Once a lonely village on the road from Denpasar toward the Bukit Peninsula, Kuta is now a thriving tourist resort, popular mainly among the young. It is a beach for surfing although currents make it less suitable for swimming. Coast guards, however, are on constant duty during the day. Kuta faces toward the west offering beautiful sunsets. The beach sweeps in a golden arc from the airport in the south all the way along the coast to the north for tens of kilometres.
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The village abounds with restaurants, shops, discotheques and other tourist facilities. It is easier to find regular performances of Balinese music and dance in Kuta, staged specially for tourists, than anywhere else in Bali. Some performances are staged nightly.
The village is ideal for meeting and mixing with other people, locals as well as visitors from abroad.
The five km long sandy stretch of Kuta is arguably the best beach front in Bali. The beach is safe, partially clean, well-maintained, although the beach vendors remain annoying pushing massages, hair braiding, cigarettes and surf boards. The long wide stretch of sand is often full of sunbathers and although most of the serious surfers have moved on to newer pastures, there are still plenty of surf dudes around at most times of the year, and especially so during peak season.
As you move north along the beach to first Legian and then Seminyak and Petitenget it becomes progressively quieter and less frenetic.
Two of the most popular laneways are called Poppies I and Poppies II where bars and restaurants are packed in among shops and guesthouses / losmen (cheap hotels). It is easy to get lost in this area and just as easy to pop back into civilisation again as most roads lead either to Jalan Legian, Jalan Pantai Kuta or one of the Poppies lanes. The main backpacker area is on a lane that runs in a northerly direction off Poppies II and is confusingly referred to as Jalan Benesari even though this is also the name of the road further north that travels east to west and connects the beach to Jalan Legian.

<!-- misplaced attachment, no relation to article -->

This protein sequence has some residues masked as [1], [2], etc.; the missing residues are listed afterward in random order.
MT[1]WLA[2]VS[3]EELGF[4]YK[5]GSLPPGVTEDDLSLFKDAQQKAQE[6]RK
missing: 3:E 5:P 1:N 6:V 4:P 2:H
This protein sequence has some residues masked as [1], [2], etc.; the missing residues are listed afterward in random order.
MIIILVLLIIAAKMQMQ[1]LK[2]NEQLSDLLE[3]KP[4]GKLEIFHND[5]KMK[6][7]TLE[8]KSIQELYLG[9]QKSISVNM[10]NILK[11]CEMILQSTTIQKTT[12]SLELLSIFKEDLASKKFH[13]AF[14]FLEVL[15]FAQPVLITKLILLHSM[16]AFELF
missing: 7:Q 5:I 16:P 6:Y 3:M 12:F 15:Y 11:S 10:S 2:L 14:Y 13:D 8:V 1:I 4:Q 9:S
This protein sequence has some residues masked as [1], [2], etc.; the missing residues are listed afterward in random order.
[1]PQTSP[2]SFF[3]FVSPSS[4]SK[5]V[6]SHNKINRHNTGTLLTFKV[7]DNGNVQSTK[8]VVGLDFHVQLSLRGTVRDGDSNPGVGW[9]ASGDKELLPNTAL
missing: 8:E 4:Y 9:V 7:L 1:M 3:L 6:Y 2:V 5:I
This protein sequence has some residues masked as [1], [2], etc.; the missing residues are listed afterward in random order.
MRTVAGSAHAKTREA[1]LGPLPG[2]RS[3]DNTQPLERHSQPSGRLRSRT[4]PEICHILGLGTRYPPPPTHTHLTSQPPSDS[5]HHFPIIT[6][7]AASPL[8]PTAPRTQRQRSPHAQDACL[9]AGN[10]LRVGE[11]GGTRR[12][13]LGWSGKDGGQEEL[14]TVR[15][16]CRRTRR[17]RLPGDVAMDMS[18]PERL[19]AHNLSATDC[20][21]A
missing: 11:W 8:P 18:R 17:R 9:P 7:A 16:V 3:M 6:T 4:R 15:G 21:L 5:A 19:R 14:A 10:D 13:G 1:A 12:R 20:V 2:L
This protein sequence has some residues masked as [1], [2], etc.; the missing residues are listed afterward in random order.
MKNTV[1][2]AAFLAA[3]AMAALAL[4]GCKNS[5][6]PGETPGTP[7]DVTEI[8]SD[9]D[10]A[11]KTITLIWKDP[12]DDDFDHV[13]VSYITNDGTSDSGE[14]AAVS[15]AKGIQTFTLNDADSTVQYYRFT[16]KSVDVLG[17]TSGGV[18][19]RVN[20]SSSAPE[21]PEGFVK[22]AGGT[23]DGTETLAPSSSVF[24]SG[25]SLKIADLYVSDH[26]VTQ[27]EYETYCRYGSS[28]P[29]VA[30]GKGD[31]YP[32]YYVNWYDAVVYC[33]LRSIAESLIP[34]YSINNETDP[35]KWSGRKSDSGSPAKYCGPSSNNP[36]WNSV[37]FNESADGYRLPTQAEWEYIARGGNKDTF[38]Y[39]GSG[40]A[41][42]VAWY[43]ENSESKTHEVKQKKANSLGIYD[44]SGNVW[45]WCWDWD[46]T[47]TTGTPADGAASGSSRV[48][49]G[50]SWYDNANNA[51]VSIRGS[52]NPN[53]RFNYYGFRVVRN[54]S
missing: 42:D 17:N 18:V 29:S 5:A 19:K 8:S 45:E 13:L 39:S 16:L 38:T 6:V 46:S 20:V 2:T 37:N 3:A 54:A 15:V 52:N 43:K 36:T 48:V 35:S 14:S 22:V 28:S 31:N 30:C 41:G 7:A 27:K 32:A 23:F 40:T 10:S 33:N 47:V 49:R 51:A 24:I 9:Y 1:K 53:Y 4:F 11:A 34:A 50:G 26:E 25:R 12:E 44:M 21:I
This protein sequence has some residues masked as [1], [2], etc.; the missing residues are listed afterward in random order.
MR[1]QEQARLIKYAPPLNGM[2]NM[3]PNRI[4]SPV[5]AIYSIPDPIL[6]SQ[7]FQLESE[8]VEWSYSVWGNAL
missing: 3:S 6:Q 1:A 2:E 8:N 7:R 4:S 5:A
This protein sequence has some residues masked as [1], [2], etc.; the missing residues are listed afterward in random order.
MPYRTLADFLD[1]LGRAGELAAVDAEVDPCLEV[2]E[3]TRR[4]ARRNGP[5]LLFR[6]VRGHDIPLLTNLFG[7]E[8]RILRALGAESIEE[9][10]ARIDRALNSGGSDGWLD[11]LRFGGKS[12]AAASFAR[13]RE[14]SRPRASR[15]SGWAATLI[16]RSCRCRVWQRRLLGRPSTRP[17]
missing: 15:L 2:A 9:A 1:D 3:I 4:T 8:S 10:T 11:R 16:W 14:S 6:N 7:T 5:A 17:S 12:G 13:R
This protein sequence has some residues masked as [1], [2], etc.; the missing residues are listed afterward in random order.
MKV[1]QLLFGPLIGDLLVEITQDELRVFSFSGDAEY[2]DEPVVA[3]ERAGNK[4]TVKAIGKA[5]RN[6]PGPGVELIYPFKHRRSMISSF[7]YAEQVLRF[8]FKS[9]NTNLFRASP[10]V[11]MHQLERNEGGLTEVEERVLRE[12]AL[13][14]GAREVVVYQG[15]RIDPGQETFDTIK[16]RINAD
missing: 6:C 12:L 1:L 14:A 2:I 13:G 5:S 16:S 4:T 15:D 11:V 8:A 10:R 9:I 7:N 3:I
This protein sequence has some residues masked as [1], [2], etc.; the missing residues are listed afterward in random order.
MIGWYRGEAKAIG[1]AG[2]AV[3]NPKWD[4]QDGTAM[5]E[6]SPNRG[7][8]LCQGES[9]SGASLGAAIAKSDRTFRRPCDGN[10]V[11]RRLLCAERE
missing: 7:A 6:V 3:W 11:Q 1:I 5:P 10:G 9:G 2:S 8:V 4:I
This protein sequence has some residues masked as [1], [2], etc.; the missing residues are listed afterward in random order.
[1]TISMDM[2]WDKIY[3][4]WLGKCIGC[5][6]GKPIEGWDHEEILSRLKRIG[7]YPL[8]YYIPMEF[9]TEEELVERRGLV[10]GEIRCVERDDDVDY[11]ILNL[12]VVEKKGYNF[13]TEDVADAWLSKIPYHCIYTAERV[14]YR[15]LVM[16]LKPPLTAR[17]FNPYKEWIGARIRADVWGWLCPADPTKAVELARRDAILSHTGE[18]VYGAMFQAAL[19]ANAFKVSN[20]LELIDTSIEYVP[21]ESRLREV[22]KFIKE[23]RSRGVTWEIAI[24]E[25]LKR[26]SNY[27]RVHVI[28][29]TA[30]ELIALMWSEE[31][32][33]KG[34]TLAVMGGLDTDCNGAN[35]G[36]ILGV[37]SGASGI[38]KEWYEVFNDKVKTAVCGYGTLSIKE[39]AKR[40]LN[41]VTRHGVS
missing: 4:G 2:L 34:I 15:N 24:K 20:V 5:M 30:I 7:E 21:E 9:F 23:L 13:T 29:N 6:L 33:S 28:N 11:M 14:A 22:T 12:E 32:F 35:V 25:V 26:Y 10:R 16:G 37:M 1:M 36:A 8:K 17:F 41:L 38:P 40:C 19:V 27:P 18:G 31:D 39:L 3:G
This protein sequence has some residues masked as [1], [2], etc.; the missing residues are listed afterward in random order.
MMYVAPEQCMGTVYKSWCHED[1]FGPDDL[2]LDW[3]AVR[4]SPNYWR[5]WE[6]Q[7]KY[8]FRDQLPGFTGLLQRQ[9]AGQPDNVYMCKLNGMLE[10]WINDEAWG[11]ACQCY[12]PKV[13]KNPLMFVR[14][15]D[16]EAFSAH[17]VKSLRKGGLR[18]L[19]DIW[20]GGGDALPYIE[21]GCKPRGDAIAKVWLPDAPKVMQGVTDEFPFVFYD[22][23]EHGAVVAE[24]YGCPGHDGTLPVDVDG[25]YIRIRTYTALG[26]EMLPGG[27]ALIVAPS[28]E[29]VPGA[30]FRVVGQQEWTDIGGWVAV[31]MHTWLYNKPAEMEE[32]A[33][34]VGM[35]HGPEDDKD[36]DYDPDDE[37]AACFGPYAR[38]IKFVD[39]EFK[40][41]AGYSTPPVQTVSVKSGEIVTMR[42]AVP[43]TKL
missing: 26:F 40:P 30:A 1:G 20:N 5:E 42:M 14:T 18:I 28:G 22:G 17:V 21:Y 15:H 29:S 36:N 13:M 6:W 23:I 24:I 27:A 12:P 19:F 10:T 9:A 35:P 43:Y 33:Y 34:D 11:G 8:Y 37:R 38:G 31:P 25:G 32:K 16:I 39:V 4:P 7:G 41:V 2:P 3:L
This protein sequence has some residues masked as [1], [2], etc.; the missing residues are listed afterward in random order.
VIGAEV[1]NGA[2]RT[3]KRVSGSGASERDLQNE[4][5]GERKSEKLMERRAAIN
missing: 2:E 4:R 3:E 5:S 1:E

The area of south Kuta closest to the airport is more correctly known as Tuban, but this name is rarely used.
Due to the ever increasing popularity of Bali, Kuta is continually developing, and is not short of unsightly, poorly planned buildings. It can come across at times to be chaotic, overcrowded and congested. However, amongst all the mayhem this place somehow works, and hundreds of thousands of visitors enjoy their time in Kuta every year.
Everybody looking for some action and fun in the evening goes to “Kuta” which nowadays means the area extending about 4 miles or 7 kilometers North from the original village of Kuta and includes now Legian, Seminyak and even Basangkasa. Here are most of the better entertainment places offering everything single male or female visitors as well as couples might be looking for.
There are several places such as Sky Garden Discotheque on Jalan Raya Legian. There are 5 different dancefloors on 4 floors and one rooftop floor “Sky Garden”. The huge (air-conditioned) main dance floor is often crowded, guests are a mix of locals and younger foreign visitors.
Close to the center of Kuta you find the BOUNTY SHIP with a noisy, air-conditioned disco in a big rebuild sail ship. PADDY’S not far from the original PADDY’S is a popular Disco where you can get cheap drinks and . Much more “IN” nowadays is the newer M-BAR-GO which features really good music and a better crowd than most other places. When most places close around 2.00 or 3.00 in the morning, night owls of all kinds continue drinking at nearby MAMA’S until sunrise.
For a somewhat more civilized evening out, you can have dinner and a couple of drinks at the bar at either TJ’s or KORI in Kuta, at the open street side bar at NERO Bali right opposite AROMAS Restaurant in Kuta, at the re-built N-R-G in Kuta, at MADE’S WARUNG in Basangkasa.
You’ll find a large and quite popular HARD ROCK CAFE right at the beginning of Kuta’s beach road with live music from 11 p.m. to 2 a.m. Expect to find many singles of all kinds here looking for company. If you think this is too noisy, too crowded, or the air-conditioning too cold for you, try the CENTER STAGE at the HARD ROCK RESORT located in the back of the CAFE. As the name implies, the band performs on a raised stage in the middle of the huge round lobby bar until 11:00 p.m. Both HARD ROCK outlets are expensive by Bali standards.
One of the most “in” and upper class venues in Bali is KU DE TA right on the beach adjacent to the Oberoi hotel. This is the place to see and be seen, and from late afternoon there is a DJ providing rather noisy entertainment for Bali’s beautiful people. This is a great place to watch Bali’s famous sunsets, but expect to pay for a cocktail around US$10 and more.
Cool hang outs are also the trendy HU’U Bar & Lounge near the Petitenget temple, LA LUCIOLA and THE LIVING ROOM. Find here the Seminyak travel information
Kuta stretches along the beach front all the way from the airport to Legian, and small lanes lead from the beaches into the densely populated accommodation zone. To avoid traffic-related frustrations, the best option is a combination of walking in small lanes and using metered taxis or a rented motorbike for longer excursions. Traffic jams are a constant hassle here and especially so when it is raining. It is often best to park your car before you reach downtown Kuta, and walk in. Metered taxis (taksi berargo) are ubiquitous on the streets of Kuta and are a relatively cheap and reliable way to get around, especially at night. Avoid any taxi where the driver refuses to put the meter on.
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